The lovely night air is great and porch bulbs are lovely until you have to step outside and deal with those awful bugs they can attract. Don’t even get me started on having to swat them away from my face!
A great place to start is choosing a light bulb that won’t attract bugs. What color light bulb repels insects? We’ll cover that and more here.
What color light bulb doesn’t attract bugs?
As it turns out, there has been scientific testing done to find out which colored bulbs don’t attract bugs. These tests, in addition to certain wavelengths (lightwave properties), have revealed a lot about the types of light seen by bugs and how this affects the bulbs you should use.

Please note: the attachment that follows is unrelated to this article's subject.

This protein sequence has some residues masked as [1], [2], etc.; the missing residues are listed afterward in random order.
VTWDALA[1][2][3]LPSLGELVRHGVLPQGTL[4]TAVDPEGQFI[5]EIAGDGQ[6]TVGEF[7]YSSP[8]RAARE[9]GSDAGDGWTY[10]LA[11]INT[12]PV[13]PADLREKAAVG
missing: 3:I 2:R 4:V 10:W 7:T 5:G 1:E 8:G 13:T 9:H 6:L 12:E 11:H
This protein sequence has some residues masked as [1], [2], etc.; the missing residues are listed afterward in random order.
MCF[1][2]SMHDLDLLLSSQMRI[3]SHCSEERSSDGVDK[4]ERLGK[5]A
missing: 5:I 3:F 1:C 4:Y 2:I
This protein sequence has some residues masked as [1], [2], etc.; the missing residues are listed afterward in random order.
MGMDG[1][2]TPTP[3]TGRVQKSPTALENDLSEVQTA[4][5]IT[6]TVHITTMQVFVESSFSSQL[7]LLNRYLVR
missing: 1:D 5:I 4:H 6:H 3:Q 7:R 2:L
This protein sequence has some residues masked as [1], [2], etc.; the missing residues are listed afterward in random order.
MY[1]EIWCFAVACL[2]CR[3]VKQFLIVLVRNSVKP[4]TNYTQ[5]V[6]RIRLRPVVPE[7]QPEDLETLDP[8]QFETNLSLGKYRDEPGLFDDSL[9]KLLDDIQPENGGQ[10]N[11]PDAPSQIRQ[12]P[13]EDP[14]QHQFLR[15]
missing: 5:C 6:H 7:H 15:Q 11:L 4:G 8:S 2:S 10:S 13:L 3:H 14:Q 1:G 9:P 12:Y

In general, the majority of bugs are drawn to short wavelengths of light. This is especially true of ultraviolet (UV) light.
Bugs are attracted to UV light because they can see it better and it helps them to navigate.
Bulbs that emit shorter wavelengths of light (towards the bluish end of the visible light spectrum) will attract more bugs. These are usually bulbs that shine in a cool white or bluish color.
Bulbs that give off longer wavelengths will attract fewer bugs. Some examples of this are bulbs giving off yellow, orange, or red colors.
Types of bulbs that don’t attract bugs
In addition to the light given off by a bulb, the type of bulb can affect how many bugs are drawn to it.
LED lights produce very little UV light, so they are less attractive to bugs. Heat also attracts bugs, so this is another added benefit of LED lights since they stay cool.Choosing an LED light with a yellow hue is going to be your best bet in not attracting bugs.